A million-dollar view and we own it. Joshua Tree National Park is a wonderland. We have no electricity, no water, no sewer, no cell phone coverage, and no computers. It sounds like the introduction theme to Gilligan’s Island. We do have a view. Wow-what a view out our window. You can’t buy such a view, but you can rent it and it really isn’t that expensive. It is also in a nice neighborhood full of people, whose primary objective is to have fun, and they are happy, about where they are, and what they are doing. They greeted us with the statement, welcome to your national park when we arrive. It is ours, we’re here to enjoy it.
We departed the marina in San Diego last week and we are finally traveling. Our first stop was a San Diego County park, in the desert called Agua Caliente, which means “hot water” in English. Our stop there was part of our plan of slow travel and this seemed like a good place, with a natural hot spring and spa-like setting to get moving east. It was not too far, we already knew from our Solar Eclipse journey that we didn’t want to travel very far and we didn’t want to travel every day.
We crossed the mountains east of San Diego on Interstate 8 and after descending the steep grade out of the mountains we turned north in Ocotillo on State Route 52. This road is first named the Imperial Highway then changes its name to the Sweeny Pass Road. Eventually, the name changes again to its historic name, The Great Southern Overland Stage Route. This road leads to the Anza-Borrego Desert State Park and one of the first possible stops is Agua Caliente.
Agua Caliente is at the western edge of the Anza Borrego Desert State Park. It is pretty much surrounded by the park but is operated by San Diego County. In Agua Caliente, there are camping sites and pools. In the summer, it is very hot at Augu Caliente thankfully we were there in the middle of the winter. While we were there we drove to the town of Borrego Springs and saw some of the local desert locations. Overall it was good enough for our first trip as full-time RVers and a good kicking off point for locations further east.
As much as I wanted to love it, Agua Caliente was disappointing. The number one thing that wasn’t to our liking was that the pools had very restricted hours, I didn’t want to sit in the sun in a hot spring, I far preferred watching a sunset from a hot spring, easing myself into the evening. Not only that, but the hot springs were not really that hot, they were warm enough to be enjoyable, but they were not hot.
At Agua Caliente, if you want cell phone service, you have to drive about five miles outside the campground to make a call. This may have only been an AT&T issue. Reports are that Verizon doesn’t work either. From there we wandered across the desert northbound to Borrego Springs and then further north through Palm Springs to Joshua Tree National Park.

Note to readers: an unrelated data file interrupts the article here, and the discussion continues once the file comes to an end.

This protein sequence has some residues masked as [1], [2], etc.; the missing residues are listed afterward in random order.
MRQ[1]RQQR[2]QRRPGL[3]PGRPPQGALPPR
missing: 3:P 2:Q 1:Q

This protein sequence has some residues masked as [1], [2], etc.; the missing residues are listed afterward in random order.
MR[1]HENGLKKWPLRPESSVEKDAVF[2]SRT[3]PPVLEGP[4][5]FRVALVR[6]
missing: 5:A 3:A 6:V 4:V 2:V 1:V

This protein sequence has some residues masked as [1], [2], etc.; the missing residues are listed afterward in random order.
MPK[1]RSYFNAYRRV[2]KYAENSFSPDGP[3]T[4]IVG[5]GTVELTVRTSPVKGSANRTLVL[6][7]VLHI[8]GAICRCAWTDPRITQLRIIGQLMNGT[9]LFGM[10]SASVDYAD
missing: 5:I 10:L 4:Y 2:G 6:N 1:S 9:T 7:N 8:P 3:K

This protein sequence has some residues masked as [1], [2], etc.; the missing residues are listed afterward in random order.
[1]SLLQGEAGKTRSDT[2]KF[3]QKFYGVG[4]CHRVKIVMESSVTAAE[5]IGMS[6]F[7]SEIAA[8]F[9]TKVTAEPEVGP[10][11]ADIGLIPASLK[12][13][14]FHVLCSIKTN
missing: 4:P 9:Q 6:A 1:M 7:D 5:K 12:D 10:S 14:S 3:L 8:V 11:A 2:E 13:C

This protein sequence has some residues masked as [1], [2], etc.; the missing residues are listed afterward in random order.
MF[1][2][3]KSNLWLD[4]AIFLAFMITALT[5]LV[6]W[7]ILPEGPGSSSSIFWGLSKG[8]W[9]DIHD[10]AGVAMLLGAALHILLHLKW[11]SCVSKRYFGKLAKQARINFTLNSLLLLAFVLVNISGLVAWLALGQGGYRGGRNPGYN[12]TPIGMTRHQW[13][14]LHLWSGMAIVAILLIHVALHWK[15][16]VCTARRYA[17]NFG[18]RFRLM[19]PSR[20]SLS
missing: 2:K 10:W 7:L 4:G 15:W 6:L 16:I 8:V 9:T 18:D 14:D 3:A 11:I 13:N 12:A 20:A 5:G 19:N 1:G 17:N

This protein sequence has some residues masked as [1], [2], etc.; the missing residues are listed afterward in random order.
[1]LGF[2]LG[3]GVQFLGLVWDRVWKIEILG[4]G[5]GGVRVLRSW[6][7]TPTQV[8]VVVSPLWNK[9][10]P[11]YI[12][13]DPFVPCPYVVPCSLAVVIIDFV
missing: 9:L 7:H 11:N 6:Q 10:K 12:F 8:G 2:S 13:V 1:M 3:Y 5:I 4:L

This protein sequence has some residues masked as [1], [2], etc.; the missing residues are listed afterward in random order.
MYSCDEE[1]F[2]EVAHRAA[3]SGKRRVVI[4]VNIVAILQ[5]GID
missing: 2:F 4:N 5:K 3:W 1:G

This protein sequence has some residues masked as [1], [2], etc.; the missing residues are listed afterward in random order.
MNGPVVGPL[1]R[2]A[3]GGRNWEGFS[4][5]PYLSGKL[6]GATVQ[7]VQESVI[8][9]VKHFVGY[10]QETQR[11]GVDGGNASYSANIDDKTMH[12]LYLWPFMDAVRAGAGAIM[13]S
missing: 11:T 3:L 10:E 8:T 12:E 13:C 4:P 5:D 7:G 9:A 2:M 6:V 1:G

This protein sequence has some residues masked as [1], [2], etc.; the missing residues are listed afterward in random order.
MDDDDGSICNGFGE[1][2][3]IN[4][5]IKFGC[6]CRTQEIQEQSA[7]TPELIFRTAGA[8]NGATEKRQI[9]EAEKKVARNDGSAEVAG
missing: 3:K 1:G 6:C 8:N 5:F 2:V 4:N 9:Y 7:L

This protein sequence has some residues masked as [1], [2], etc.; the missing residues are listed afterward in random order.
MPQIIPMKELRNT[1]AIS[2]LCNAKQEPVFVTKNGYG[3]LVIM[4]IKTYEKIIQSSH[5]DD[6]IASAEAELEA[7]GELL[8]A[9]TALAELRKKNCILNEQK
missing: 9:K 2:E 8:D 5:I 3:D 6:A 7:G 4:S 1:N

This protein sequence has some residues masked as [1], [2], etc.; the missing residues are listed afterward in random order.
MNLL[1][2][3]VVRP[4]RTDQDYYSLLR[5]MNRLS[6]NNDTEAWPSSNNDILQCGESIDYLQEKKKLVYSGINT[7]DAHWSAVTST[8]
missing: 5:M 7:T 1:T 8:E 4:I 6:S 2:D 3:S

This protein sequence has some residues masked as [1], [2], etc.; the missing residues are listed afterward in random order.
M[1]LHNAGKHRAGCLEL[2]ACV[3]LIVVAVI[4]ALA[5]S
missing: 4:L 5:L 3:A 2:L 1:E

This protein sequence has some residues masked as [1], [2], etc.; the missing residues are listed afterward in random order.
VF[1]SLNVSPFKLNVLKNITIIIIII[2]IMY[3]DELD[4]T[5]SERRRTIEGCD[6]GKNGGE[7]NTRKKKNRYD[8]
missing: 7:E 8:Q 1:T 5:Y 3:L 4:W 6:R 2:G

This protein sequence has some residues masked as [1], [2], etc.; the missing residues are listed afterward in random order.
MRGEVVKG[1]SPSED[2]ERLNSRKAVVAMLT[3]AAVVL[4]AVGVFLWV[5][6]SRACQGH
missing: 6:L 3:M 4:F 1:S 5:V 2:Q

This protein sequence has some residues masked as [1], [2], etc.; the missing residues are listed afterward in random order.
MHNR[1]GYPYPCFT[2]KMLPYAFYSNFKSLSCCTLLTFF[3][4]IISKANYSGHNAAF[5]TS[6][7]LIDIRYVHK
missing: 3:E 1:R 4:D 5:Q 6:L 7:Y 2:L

To Joshua tree via Palm Springs
Going to Joshua Tree, Jumbo Rocks Campground via Palm Springs isn’t the most direct route. One of our plans was to spend the night at the first come first serve Cottonwood Campground in south Joshua Tree, but that didn’t happen. One benefit of going the long way around was the stop for groceries on our way to the park. Overall we spent four nights in Joshua Tree after spending three nights in Agua Caliente, all without sewer, and at Joshua Tree without electricity. We don’t at this point how long we can go without sewer all of this is part of getting used to the RV life.
A million-dollar view and we own it
We have two more days at Joshua Tree. We are camping at the Jumbo Rocks campground in the middle of the desert at the beginning of the wildflower season. We got our reservation on the very first day, during the first minute, that reservations were available. It would have been foolhardy to show up at Jumbo Rocks only a month earlier, especially in a 35-foot RV, hoping to snag a spot that would be suitable for us and our car. But because this was the first offering ever for reservations, we couldn’t really pass up this opportunity. Better enjoy it now; it will be much harder to come back in the future.
Our successful Joshua Tree campground pick was done by comparing the satellite picture to the campground map and then picking a site with good access with an easy entrance and exit. This usually works and we check this nearly every time we go somewhere. One of the things you can’t learn is — how steep is the parking spot. (At Joshua Tree it was nearly level.) Nor can you see under trees but it is way better than not checking.
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Here is a link to the google map for the area.
Link to our route from San Diego to Las Vegas.
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